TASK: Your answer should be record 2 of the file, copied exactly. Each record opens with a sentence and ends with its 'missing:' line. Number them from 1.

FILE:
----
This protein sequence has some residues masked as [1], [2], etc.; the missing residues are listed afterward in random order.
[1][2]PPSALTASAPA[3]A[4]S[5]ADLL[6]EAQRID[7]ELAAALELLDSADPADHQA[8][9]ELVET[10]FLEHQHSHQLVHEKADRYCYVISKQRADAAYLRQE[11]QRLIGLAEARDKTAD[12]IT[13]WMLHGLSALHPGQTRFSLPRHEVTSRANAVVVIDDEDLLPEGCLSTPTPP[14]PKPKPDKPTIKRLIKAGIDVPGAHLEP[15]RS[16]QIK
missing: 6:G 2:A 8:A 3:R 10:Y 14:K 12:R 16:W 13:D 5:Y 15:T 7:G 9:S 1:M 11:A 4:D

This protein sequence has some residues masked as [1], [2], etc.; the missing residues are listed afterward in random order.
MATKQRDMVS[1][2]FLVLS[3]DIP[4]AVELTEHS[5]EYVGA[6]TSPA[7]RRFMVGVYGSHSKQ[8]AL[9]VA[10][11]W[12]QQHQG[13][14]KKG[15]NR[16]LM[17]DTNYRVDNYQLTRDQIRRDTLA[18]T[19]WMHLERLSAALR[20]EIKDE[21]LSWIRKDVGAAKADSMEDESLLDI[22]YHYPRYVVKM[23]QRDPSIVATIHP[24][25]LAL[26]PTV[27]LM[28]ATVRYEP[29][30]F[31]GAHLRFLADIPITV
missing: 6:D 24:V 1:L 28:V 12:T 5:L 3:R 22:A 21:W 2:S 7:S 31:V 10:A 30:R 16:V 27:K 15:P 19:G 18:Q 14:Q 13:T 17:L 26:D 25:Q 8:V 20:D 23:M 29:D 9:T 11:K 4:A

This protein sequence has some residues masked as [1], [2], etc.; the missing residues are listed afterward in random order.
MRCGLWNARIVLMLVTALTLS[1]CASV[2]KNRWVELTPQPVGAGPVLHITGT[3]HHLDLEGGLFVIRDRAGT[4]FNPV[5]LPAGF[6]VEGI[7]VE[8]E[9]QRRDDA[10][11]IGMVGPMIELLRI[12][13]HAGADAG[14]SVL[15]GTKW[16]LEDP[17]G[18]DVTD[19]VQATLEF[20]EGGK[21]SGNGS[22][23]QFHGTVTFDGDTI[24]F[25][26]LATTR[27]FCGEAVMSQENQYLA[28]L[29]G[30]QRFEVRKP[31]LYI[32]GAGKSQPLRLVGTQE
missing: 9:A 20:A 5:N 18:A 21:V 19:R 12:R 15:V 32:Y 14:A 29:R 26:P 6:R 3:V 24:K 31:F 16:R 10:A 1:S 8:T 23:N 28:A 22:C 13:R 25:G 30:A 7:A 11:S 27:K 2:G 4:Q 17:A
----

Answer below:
This protein sequence has some residues masked as [1], [2], etc.; the missing residues are listed afterward in random order.
MATKQRDMVS[1][2]FLVLS[3]DIP[4]AVELTEHS[5]EYVGA[6]TSPA[7]RRFMVGVYGSHSKQ[8]AL[9]VA[10][11]W[12]QQHQG[13][14]KKG[15]NR[16]LM[17]DTNYRVDNYQLTRDQIRRDTLA[18]T[19]WMHLERLSAALR[20]EIKDE[21]LSWIRKDVGAAKADSMEDESLLDI[22]YHYPRYVVKM[23]QRDPSIVATIHP[24][25]LAL[26]PTV[27]LM[28]ATVRYEP[29][30]F[31]GAHLRFLADIPITV
missing: 6:D 24:V 1:L 28:V 12:T 5:L 3:R 22:A 21:W 2:S 7:S 31:V 10:A 30:R 16:V 27:K 15:P 19:G 18:Q 14:Q 13:T 17:L 26:D 25:Q 8:V 20:D 23:M 29:D 9:T 11:K 4:A